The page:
I read this book a couple of years ago and thoroughly enjoyed it. It was published in 1999, before the dotcom bubble burst and the rise of Web 2.0 and before current thinking and practice around online learning had really got going.

But still, it provides a fascinating insight into the development of the telegraph, the disruptive impact it had on society and culture and the fears its spread elicited.

It's intriguing to note how many of these same debates were, and are, being repeated in the Internet age. Some of the parallels are fascinating and suggest that many of the debates we are having aren't quite as original as we might think...

Wednesday, 6 November 2013

#edcmooc Technology and education - sacred cows?

This is a nice animation, the first required viewing for the #EDCMOOC

It got me thinking about how the history of both education and technology, and how both have been treated - almost worshipped - and kept sacred.

It's not so long ago that education itself was reserved for the elite. It was protected, kept away from those deemed unworthy. Religious learning - perhaps the precursor to modern formal education - was for a long time kept in the Latin language only known to the powerful and learned, to be controlled and meted out as the upper classes deemed appropriate.

Only a few decades ago computers were things that only government or large corporations could afford to own and maintain, and the idea of one one day being in a family home was unthinkable.

In the animation, new technology is mysteriously delivered to the little people from on high.

In recent years both education (and especially Higher Education) and technology (and especially computers and, subsequently, the Internet) have been espoused as 'saviours' and politicians and corporations have all spent time, effort and money trying to get more and more people into each. In the UK we had the BBC Micro, "computers for schools" campaigns and government-backed broadband rollout schemes. We also had new Universities formed and huge drives to increase access.

Now, more people than ever before have access to education and technology. It's now the cultural norm. Most children in the UK will go on to Further or Higher Education. Almost all will have what are essentially supercomputers in their pockets when they do. Both of these were unthinkable mere decades ago. The messages we receive about this are overwhelmingly that these are Good Things.

But there could be downsides, as this dystopian vision of technology hints.

Perhaps the fact that we've accepted these messages uncritically for so long is one of them?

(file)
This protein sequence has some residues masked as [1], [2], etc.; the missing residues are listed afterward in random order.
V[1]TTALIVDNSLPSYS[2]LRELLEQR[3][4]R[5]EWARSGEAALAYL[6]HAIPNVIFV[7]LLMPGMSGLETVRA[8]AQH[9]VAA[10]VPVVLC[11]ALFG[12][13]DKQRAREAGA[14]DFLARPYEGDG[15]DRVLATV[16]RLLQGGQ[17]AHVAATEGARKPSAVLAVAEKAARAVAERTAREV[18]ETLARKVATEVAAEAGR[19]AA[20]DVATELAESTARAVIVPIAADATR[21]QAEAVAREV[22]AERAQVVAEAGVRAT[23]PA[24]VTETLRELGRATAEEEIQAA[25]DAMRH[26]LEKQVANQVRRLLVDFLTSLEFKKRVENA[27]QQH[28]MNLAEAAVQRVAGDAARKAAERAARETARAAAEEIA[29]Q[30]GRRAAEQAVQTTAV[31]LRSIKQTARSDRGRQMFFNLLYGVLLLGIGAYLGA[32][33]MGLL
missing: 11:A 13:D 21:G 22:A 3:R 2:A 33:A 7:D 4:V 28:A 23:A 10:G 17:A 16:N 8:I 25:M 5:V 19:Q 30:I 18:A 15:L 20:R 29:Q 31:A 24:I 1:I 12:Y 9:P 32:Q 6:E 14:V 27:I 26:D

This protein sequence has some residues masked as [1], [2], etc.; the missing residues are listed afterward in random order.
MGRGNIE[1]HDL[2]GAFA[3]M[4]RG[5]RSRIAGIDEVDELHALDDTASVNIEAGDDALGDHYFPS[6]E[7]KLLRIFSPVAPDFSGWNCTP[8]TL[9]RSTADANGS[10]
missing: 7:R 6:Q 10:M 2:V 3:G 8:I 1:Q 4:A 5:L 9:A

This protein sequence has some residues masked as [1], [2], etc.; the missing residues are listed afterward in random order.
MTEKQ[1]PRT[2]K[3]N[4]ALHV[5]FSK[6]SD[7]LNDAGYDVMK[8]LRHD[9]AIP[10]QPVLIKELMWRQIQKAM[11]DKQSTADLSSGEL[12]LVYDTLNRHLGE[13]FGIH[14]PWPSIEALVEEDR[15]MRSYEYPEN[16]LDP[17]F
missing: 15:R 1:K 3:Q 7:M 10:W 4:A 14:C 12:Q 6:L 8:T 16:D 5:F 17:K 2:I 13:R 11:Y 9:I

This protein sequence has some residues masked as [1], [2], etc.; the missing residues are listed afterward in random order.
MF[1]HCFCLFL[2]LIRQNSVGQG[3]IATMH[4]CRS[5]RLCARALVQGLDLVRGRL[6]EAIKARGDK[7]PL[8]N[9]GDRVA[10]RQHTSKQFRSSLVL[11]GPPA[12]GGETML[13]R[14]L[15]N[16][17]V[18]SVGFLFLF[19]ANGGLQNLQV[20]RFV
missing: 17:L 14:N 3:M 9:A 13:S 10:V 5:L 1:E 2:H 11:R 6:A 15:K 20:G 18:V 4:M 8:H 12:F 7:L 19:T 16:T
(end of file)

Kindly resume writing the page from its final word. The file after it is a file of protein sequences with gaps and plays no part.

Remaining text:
Perhaps we need to be more critical about what education is for - and what technology is for. And about whether, perhaps in their current forms, we place too much emphasis on them, hold them too sacred?

A study of e-learning and the MOOC - with the potential disruption to the future nature of education it suggests - would seem to be a good way to take a fresh look at both.

Tuesday, 5 November 2013

#edcmooc embarkation thoughts

For better or worse, I'm about to embark upon my first MOOC, the "e-learning and Digital Cultures" MOOC (#edcmooc), offered through Coursera by the University of Edinburgh. [Full disclosure: These nice people just happen to be my employers, and I work in the field of learning technology, but any association ends there. I work in a completely different school from the organisers and I don't know any of the "answers", honest ;-)  ]

I'm doing this because I'm interested in technology, digital media and digital culture and I work in education. As someone who has been through (as a student), and worked in, a variety of traditional bricks-and-mortar Universities, I'm fascinated by the potential for the future of learning and teaching, of which MOOCs are just a part.

From the somewhat unfamiliar perspective as a learner, however, I'm sceptical about the prospects for the experience. Can a learner really obtain as rich an experience through watching online videos and tweeting other, similarly remote, students? Can even the best, most innovative online technologies replace the lecture, the seminar, the group work and discussion? Will such a 'Massive' group really make for a clear, focused learning experience?

One of the main advantages of the MOOC format over traditional courses - for the University - is of course cost. And, if I allowed him, the cynic in me could say that in these hard times it's not surprising that Universities are looking for ways to cut costs even further. If MOOCs take off in a big way will I soon be out of a job?

So what are the possibilities and the dangers? Is technology a force for good or evil (or something entirely neutral)? There are a lot of interesting questions that I'm looking forward to exploring.